Ohio Senate passes ‘Annie’s Law’ to strengthen Ohio drunk driving laws

Annie Rooney

COLUMBUS (WCMH) — A southern Ohio family is getting closure more than three years after their loved one was hit and killed in a drunk driving accident. Annie Rooney was an attorney from Chillicothe who died on July 4th 2013.  Her family has lobbied to strengthen Ohio OVI laws for years and their bill, honoring Annie, was passed the Ohio Senate Tuesday afternoon.

Annie’s sister Kate Lyaker says, “On the surface she was hilarious. She was a comedian But, if you really got to know her she really cared a lot about her friends and the people she was representing.”

Tragedy struck the Rooney family. Their loved one, Annie, was taken from them in an instant.  Annie left loved ones, clients, and her mark on a community behind.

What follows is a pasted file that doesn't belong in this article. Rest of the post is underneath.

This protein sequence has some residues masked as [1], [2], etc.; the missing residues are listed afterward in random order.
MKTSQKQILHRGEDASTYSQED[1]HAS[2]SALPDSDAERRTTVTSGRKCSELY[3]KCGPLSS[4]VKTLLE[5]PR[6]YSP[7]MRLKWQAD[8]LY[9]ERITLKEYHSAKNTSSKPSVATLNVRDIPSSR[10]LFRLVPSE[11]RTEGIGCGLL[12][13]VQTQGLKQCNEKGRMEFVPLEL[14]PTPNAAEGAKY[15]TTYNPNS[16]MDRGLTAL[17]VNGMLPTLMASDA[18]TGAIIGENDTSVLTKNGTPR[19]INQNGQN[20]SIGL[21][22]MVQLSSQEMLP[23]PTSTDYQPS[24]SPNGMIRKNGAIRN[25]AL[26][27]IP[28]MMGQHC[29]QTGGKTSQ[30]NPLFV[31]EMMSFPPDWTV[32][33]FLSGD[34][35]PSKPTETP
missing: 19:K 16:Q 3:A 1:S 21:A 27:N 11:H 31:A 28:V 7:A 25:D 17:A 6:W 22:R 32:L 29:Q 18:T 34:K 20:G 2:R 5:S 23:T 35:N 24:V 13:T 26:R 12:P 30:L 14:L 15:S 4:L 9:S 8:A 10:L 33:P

Lyaker adds, “My sister was a prosecutor, and I myself was a prosecutor of DUIs. I never imagined this would affect my family.”

The Rooney family converted their sorrow into action and today, that action turned into results.

Annie’s Father Richard Rooney says, “Now it is done. We can go forward and there won’t be anymore lives needlessly lost.”

Annie’s law has passed the Ohio State House and Senate. In the past OVI offenders had their driver’s license suspended.  About 75% of offenders ignored those restrictions.  They drove anyway.

Annie’s law allows offenders to forgo driving suspensions if they use an ignition interlock instead.  Mothers Against Drunk Driving national president Colleen Sheehey-Church explains, “You learn to blow in the device itself. If you pass, the car will start. If it detects any amount of alcohol, it will not start the car.”

Sheehey-Church says Ohio will now be the 29th state that gives OVI offenders the opportunity to use the ignition interlock device instead of suspending the offender’s license. Lyaker says neighboring states like Kentucky and West Virginia have already enacted similar laws and have seen their OVI deaths cut in half.

Annie’s Law has now cleared the both chambers and awaits Ohio Governor John Kasich’s signature before the bill can become law.

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